Equity Inns (NYSE: ENN), a lodging REIT added shortly after in January 2005, did even better. Total returns were 118% in just under three years. Sun Communities (NYSE: SUI), which runs manufactured home communities, was added in October 2010 and so far has provided total returns of about 40% in just over a year and a half.

You can see why I like REITs.

There's just one problem. U.S. REITs have been sharply bid up since the spring 2009 bottom. As a result, their yields, which move inversely to prices, have come down. U.S. equity (non-mortgage) REITs are yielding an average 3.4%, according to the benchmark MSCI U.S. REIT index.

The solution? Canadian REITs.

You may not have heard of them, but Canadian REITs (CanREITs) are similar in many ways to their U.S. counterparts. As in the United States, to qualify as a REIT in Canada at least 75% of revenues must come from rental income. CanREITs also pay out most of their taxable income to avoid paying corporate taxes and maintain their REIT status. Better yet, while most U.S. REITs pay dividends quarterly, most CanREITs pay monthly.

One difference between the two is that most U.S. REITs are corporations, but CanREITs are generally unincorporated investment trusts. That means, in case of bankruptcy, unitholders would be responsible for the REIT's liabilities. However, CanREITs typically guard against this possibility by purchasing insurance and excluding unitholders from liability in their loan contracts wherever possible.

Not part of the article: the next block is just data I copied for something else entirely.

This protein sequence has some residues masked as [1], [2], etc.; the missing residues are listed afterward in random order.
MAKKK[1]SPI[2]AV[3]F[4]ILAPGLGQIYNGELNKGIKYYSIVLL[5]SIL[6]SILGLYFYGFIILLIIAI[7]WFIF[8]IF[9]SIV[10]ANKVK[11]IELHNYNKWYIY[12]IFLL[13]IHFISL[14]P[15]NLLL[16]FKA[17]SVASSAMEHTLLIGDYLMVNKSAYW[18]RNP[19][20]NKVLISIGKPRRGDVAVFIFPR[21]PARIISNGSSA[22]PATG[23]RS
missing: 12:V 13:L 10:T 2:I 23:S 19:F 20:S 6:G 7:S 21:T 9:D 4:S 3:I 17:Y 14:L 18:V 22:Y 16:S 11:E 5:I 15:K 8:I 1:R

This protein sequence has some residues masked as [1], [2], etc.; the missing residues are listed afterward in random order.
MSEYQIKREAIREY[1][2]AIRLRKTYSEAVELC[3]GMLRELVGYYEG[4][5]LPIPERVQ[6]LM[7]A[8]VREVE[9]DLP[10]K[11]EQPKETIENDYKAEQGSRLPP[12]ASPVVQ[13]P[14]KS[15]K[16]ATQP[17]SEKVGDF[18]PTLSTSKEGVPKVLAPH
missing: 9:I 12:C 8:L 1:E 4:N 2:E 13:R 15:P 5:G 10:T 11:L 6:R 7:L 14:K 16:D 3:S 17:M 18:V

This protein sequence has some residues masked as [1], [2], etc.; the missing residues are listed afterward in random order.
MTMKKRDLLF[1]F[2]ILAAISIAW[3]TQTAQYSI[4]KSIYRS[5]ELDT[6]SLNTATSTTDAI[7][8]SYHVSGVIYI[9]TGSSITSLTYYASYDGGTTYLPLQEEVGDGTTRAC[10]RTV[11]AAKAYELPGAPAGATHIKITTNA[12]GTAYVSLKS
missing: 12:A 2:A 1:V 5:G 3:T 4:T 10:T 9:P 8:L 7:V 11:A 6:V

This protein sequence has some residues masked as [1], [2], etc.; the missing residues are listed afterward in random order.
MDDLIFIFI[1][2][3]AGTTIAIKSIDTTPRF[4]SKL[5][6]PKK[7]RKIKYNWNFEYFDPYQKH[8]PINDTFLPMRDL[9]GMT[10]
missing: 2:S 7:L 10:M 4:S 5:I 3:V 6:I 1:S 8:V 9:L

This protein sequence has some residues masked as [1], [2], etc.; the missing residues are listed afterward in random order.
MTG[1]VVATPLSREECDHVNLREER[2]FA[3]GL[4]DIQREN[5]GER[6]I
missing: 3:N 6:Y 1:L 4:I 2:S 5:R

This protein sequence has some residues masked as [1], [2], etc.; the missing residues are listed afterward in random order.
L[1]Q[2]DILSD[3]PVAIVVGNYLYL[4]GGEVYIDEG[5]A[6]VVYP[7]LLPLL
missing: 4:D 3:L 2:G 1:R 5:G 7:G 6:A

The biggest difference, though, is their size. In the United States, you can choose among dozens of large capitalization REITs. Simon Property Group (NYSE: SPG), for example, has a market cap of around $45 billion. 

In Canada, the selection is more limited. The largest REIT by market cap is RioCan (TSX: REI.UN; OTC: RIOCF), a shopping center developer with a market cap of $7 billion. Only 16 CanREITS have market caps over $1 billion.

05-12-Scotts

But at this point, many Canadian REITs are yielding higher than their U.S. counterparts. The average Canadian REIT pays a 5.0% yield, compared to 3.4% for U.S. REITs. This includes Canada's Scott's REIT (TSX: SRQ.UN; OTC: SOREF), which owns buildings leased to KFC, Taco Bell, Subway, and Shell gas stations, among others. Right now the shares yield more than 13.5%.